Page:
Economic Indicators. Ways that Economists Measure the Health of the Economy. Gross Domestic Product (GDP). The dollar value of all final goods and services produced within a countryâ€™s borders in a given year . About $15 trillion per year in the United States. Nominal GDP.
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Ways that Economists
Measure the Health of the Economy
The dollar value of all final goods and services produced within a country’s borders in a given year.
About $15 trillion per year in the United States
The dollar value of all final goods and services produced within a country’s borders in a given year, but NOT adjusted for inflation
Assumes $1 in 1900 is same as $1 in 2000
GDP adjusted for inflation (value of dollar is adjusted to reflect how purchasing power of the dollar has changed over time).
More useful than nominal GDP (because you can compare different time periods)
You want to find out what the GDP was during the Great Depression.
You find a scanned image of the business section of a 1935 newspaper.
It reports the GDP is (was) $352 billion in 1934.
Is this number Real GDP or Nominal GDP?
1933 $600 Billion
1945 $1.6 Trillion
1990 $5.74 Trillion
1997 $ 8.1 Trillion
2007 $13.3 Trillion
2012 $13.7 Trillion
Probably the most important statistic derived from GDP, shows how much more or less a country is producing than in previous years or quarters.
The most commonly used measure of how the economy is doing.
Shows what part of the business cycle we are in.
Divides GDP by number of people in the country.
Measures the average amount each person PRODUCES in a year.
Roughly shows how productive a nation is.
Good for comparing economies of different countries.
The percentage of the nation’s labor force that is actively looking for work.
Computed by the Bureau of Labor Statistics polls a sample of about 50,000 families. (Which branch?)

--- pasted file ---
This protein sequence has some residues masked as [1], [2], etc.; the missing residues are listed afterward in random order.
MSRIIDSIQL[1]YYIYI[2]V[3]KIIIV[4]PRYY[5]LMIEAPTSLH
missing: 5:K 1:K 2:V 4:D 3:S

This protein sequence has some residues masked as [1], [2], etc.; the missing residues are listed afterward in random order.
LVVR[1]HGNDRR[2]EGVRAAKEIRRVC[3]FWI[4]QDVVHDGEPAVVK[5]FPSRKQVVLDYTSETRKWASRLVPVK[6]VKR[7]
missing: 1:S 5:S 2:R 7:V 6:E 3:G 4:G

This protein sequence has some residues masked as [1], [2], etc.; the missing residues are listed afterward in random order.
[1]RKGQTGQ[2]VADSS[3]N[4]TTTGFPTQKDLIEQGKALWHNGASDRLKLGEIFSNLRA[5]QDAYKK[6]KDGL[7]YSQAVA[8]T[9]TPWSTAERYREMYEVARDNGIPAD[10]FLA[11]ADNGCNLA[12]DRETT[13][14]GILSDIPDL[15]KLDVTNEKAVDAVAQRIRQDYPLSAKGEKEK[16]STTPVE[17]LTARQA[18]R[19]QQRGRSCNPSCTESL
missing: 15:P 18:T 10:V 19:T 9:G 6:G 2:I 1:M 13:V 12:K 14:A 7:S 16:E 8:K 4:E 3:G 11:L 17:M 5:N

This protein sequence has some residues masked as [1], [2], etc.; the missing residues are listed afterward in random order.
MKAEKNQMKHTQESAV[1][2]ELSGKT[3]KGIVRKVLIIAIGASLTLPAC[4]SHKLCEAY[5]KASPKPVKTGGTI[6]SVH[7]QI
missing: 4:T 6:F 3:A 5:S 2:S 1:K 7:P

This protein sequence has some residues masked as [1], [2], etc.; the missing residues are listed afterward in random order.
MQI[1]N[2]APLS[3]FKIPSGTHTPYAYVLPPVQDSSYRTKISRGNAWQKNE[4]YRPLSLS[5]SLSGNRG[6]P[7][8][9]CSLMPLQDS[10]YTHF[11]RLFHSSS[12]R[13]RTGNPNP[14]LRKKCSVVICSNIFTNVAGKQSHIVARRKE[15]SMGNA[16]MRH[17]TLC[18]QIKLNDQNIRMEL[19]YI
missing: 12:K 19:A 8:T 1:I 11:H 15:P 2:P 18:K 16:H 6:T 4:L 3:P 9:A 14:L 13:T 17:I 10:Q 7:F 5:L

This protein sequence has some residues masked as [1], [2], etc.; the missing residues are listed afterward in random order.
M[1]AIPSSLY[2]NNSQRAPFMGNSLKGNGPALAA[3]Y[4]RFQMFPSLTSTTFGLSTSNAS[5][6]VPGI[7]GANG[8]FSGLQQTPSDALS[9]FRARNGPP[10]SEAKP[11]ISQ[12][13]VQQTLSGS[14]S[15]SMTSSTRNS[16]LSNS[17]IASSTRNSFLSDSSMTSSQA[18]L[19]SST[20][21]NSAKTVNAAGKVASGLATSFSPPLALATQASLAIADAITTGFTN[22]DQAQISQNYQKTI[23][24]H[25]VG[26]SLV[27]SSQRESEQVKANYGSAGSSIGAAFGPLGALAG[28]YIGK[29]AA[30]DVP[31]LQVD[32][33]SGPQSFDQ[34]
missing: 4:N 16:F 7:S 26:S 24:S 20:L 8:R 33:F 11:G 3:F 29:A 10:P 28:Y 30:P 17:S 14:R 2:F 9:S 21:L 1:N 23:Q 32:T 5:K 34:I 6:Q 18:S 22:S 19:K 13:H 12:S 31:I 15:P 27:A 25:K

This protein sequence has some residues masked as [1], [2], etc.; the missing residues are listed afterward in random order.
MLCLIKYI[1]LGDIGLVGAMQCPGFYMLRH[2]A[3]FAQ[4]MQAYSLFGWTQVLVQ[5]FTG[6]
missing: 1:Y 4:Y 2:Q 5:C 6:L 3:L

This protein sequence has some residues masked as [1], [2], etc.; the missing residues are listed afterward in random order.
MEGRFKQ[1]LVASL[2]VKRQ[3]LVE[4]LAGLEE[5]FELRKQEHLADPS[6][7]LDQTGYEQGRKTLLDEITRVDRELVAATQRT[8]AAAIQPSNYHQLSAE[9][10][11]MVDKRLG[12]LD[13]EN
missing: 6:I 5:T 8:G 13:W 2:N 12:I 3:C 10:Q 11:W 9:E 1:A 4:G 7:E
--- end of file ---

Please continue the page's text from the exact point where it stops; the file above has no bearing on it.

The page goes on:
Who isn’t counted? A: People who aren’t actively looking for work.
Examples of those NOT counted: college students; people who have given up and aren’t looking
1934 25% September 2008 6.1%
May 2009 9.5% March 2013 7.8%
A measure of consumer attitude toward current economic conditions.
Adjusted monthly on the basis of a survey of about 5,000 households.
The index considers consumer opinion on both current conditions (40% of the index) and future expectations (the other 60%).
Normal consumer confidence: Based on a 100 score (based on 1985 data when the business cycle was not in a peak or a trough)
Current CCI =
A measure of inflation
Determined by measuring the price of a standard group of goods meant to represent the typical “market basket” of a typical urban consumer.
Expressed in percentage (what % MORE consumers are paying relative to the last measure)
Computed each month by the Bureau of Labor Statistics (BLS). Which branch?
CURRENT CPI =
2.0% higher than last year
The number of goods and services that can be purchased with a unit of currency.
As prices go up (or wages go down), your purchasing power goes down
Rate of interest that the Federal Reserve charges to loan money to other banks
Federal Reserve (the “Fed”) = the government bank that controls the supply of money
Affects how cheap or expensive it is to borrow money
Excessively high OR excessively low is BAD
The Fed can’t decide whether the government spends money. That’s the job of Congress, but…
The more money in circulation, the less the money is worth so prices seem higher (inflation). The FED can decrease the money supply to prevent inflation
The lower the interest rates, the more people will borrow. The FED can lower the discount rate to try to stimulate the economy.
(Affects All Interest Rates)
The percentage of people in America who live in households with income below the official poverty line (insufficient income to support a family)
Persons in Family Maximum total family income
For each additional person, add $3,600
SOURCE: Federal Register, Vol. 73, No. 15, January 23, 2008, pp. 3971–3972.
The number of new homes being built at any given time
Ameasurement of how well the stock of 30 large US companies representing various industries is doing.
The gap between the rich and poor